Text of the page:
Tuesday, July 11, 2006

Science Update

Forgetting for a moment who you are, forgetting that you have to be anyone, relieved, looking down from silent, cool darkness. Planetary movements, million-year cycles, the long journey of light. Bare trees in midwinter reaching their branches toward you, clearer than anything you've ever seen before. All the colors so saturated, the snowflakes so fat and defined. Heading home to warmth, to friends, to photographs of your family.
[I]n a report published this week on the effects of magic mushrooms, more than 60 percent of people taking the hallucinogenic drug said the resulting "trip" met the criteria for a "full mystical experience" as measured by established psychological scales.

One third of the 36 subjects said that the experience was the single most spiritually significant of their lifetimes; and more than two-thirds rated it among their five most meaningful and spiritually significant experiences. . . .

Many of the subjects, who were healthy, well-educated volunteers, and most of whom were middle-aged, compared the importance of the experience to the birth of their first child or the death of a parent.
Japan Times See also Forbes ("Volunteers who tried the hallucinogenic ingredient in psychedelic mushrooms during a controlled study funded by the U.S. government had 'mystical' experiences, and many of them still felt unusually happy months later."); Washington Post:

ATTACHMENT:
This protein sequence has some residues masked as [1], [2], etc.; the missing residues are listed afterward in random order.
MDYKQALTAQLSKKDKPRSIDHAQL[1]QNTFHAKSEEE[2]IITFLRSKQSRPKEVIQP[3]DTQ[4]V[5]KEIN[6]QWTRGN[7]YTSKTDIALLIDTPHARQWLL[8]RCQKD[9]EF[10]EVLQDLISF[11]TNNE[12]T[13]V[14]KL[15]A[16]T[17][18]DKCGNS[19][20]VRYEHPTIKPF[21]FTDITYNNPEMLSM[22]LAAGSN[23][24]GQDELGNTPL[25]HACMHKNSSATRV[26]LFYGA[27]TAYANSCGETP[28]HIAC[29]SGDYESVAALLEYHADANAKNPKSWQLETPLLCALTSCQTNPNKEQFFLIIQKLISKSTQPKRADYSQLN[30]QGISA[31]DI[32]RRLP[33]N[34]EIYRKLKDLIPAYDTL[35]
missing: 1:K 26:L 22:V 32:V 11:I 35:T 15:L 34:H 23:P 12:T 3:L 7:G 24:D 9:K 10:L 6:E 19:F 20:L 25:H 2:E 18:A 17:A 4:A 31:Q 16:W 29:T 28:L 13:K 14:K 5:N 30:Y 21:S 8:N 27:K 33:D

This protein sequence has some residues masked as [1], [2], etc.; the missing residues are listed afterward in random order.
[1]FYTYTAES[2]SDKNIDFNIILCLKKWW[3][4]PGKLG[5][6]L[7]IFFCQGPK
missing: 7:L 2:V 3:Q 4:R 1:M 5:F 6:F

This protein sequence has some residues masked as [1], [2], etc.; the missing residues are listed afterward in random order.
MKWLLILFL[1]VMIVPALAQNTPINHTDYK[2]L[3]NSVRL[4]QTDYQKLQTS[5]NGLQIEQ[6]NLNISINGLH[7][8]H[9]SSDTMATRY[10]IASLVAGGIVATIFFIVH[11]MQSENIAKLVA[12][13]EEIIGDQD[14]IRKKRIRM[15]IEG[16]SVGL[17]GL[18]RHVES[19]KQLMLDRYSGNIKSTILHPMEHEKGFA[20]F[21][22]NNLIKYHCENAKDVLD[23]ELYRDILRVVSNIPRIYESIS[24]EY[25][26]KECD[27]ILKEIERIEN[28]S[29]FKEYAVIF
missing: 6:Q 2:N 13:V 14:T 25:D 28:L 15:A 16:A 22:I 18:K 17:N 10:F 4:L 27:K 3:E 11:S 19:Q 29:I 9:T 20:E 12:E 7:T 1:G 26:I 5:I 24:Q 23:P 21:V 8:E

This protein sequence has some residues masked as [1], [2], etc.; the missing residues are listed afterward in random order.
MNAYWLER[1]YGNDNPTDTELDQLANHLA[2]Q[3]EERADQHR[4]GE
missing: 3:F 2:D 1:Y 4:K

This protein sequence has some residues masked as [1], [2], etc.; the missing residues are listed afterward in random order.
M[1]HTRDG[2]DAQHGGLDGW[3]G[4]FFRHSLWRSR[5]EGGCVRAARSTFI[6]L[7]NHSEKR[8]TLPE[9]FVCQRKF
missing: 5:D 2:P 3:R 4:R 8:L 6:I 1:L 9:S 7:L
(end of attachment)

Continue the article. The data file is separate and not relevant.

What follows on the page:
Of the 36 people, 22 had a "complete" mystical experience as judged by several question-based scales used for rating such experiences. Two-thirds judged it to be among their top five life experiences, equal to the birth of a first child or death of a parent. Two months after a session, the people who had taken psilocybin reported small but significant positive changes in behavior and attitudes compared with those who had taken Ritalin.

One-third of the subjects, however, said they experienced "strong or extreme" fear at some point in the hours after they took the hallucinogen. Four people said the entire session was dominated by anxiety or psychological struggle.
The research appears to have been funded in part by the U.S. government. I want to say that such research is valuable in exploring possibilities of the mind, but I also wonder to what purpose the government or business would want to put chemicals such as psilocybin. In any event, if the chemical can improve people's lives, I guess it's worth looking into. God knows that we are currently dosing ourselves with all sorts of mind-altering chemicals.

Life is short and filled with mundanity, pain, loss, sickness, and struggle. Perhaps everyone is entitled -- at least once -- to the type of experience psilocybin appears to offer. Psilocybin and similar substances have been part of ritual and tradition for a long time, and apparently for a reason. Of course, as the studies note, substances like these are not risk free, and many have gone very wrong by going too far. What if the world were just a bit weirder, though?


jose said...

Not weirder, exactly. Better, perhaps, to say less predictable and, thus, more "real."

Caeli said...

One psilocybin experience per human should be mandatory.

Octopus Grigori said...

Jose: Maybe. Really depends on what the word means to you.

Caeli: That would be a tough law to pass, but I am sympathetic to your suggestion.